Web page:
NOVEMBER 18 — It was nearly past midnight. The media corps covering Prime Minister Dr Mahathir Mohamad’s official visit to Singapore was knackered, and we had just been ushered out from his bilateral talk with Russian president Vladimir Putin.
We had skipped dinner just to go through the strenuous security check for the two leaders’ talk.
We thought that we would never find any food at this time of the night, but luckily the Newton Food Centre proved us wrong.
The famous popiah stall was already closed but the or chien, or oyster omelette, stall gave me an extra portion because it was closing up — but many other stalls were still open, and the crowd was not so bad for a Tuesday night.
Our food came and we tucked in. We were hungry, yet many dishes were left unfinished. The briyani was too dry, the grilled stingray’s sambal was too spicy and unbalanced, that or chien felt like it was missing something despite the juicy oysters. A colleague did not even touch the plate of seafood fried noodles.
A plate of sambal petai was pretty good though. The sugarcane-lemon drinks were refreshing and hit the spot, but the makcik taking the orders could not handle the seven of us... it was like she just started working yesterday.
The super clean and comfortable newly-renovated food court was pretty sweet, though.
Our tummies were not quite happy, but at least they were full.
Over at the 33rd Asean Summit Gala Dinner the next day, the region’s leaders and their spouses were dining on modern takes of local favourites, if the menu we saw was any indication.
The appetiser was “a fresh approach” to yu sheng or yee sang, with smoked salmon, pomelo, mango, and vegetables served with plum vinaigrette. The soup was “inspired” by laksa: oven-roasted pumpkin bisque with rice noodles and prawn ravioli laced with kesum leaves.
The main course was an “Asian take” on Surf and Turf, with slow-cooked Angus beef short ribs complete with black pepper sauce (what else), and Boston lobster seared with garlic butter... served with vegetables stuffed in a pie tee shell.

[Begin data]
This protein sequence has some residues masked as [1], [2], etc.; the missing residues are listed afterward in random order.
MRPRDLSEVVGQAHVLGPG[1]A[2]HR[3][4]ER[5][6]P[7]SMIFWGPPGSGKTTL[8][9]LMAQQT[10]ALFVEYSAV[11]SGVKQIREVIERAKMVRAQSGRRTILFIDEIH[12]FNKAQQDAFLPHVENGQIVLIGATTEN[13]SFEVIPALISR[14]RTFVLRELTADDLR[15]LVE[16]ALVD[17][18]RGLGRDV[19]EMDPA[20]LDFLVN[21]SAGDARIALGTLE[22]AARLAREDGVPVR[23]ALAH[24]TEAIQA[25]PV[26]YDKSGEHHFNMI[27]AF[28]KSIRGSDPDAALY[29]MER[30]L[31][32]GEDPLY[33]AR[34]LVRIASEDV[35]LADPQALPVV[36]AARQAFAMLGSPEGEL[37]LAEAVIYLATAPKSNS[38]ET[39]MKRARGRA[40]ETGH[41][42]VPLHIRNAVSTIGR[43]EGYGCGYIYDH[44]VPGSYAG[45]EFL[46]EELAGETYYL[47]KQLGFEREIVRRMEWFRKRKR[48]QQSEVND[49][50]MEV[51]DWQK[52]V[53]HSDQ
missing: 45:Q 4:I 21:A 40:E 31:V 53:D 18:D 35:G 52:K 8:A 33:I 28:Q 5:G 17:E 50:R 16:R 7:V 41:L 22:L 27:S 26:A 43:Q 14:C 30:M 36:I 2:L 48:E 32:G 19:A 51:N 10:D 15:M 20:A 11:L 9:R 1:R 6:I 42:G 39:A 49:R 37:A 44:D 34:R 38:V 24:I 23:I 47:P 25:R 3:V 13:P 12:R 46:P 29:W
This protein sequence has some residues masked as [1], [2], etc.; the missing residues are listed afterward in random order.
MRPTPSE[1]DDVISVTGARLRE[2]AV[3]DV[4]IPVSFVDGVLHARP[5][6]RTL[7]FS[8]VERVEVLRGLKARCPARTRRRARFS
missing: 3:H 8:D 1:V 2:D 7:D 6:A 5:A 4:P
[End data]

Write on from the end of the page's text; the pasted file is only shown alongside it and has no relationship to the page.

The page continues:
The dessert? A “rendition” of kaya toast and kopi, with egg and coconut dessert infused with pandan, and paired with crunchy wafers and coffee ice cream.
So when Singapore-based media portal Rice Media wrote a few weeks ago that “hawker culture belongs to Singapore” because the country has more money, I can see the point.
The article was in response to a New York Times story, quoting several Malaysian food lovers chiding Singapore’s attempt to get Unesco to recognise its street hawkers as part of the world’s “intangible cultural heritage.”
Malaysia can boast all day about how our food is much better, and yet, it is Singapore that will almost always get the credit instead. And it is inevitably because the city-state just has much more resources to dedicate to marketing and promoting itself to the world.
It is not as if hawker culture is all dandy and rosy there. As journalist-activist Kirsten Han mentioned on her Twitter account, the conversation about hawkers there is about “exploitation and a skewed industry.”
“My sense is that it’s a nice-to-have if we do get it, but is largely a government-initiated project. Most of our media and social media chatter currently revolve around unfair contract terms and costs imposed upon hawkers,” Han had tweeted in response to the NYT story, referring to the Unesco label.
To sum it, Singapore may look like it cares a lot about its hawkers, but perhaps, they are just better at milking them for the sake of the country’s publicity.
After all, in a lunch he hosted for Dr Mahathir, Singapore prime minister Lee Hsien Loong mentioned the wantan mee he had decades ago in Bidor, Perak, of all places. Although weirdly enough he mentioned it was topped with freshwater prawns, which the dish does not have.
As for Dr Mahathir himself, he seemed to be drawn to Malaysian east coast food instead. In a high tea with the Malaysian diaspora, he had talked about budu and keropok lekor, and how entrepreneurs there had managed to uplift their industry through innovation.
“You know what budu is?” he asked the crowd, many of whom were clueless about what he mentioned.
“In Thai, it is much more refined, but in Kelantan and Terengganu it is more real ... When you talk about budu, it is as if you talk about a primitive product.
“People who take budu were considered to be very backward, very primitive almost. People will call the condiment ‘stinky fish’,” he said, before praising innovators for marketing budu in tubes and selling keropok lekor online, to rid themselves of that perception.
Could it be Dr Mahathir has a vision on how we can take the Singaporean hawker industry complex with east coast food? If anything, those can never be found in the island until the Kelantan diaspora stretches its wings there.
Now that I am back, excuse me while I greedily hunt for my favourite nasi kerabu, complete with solok lada, daging bakar and ayam percik.
* This is the personal opinion of the columnist.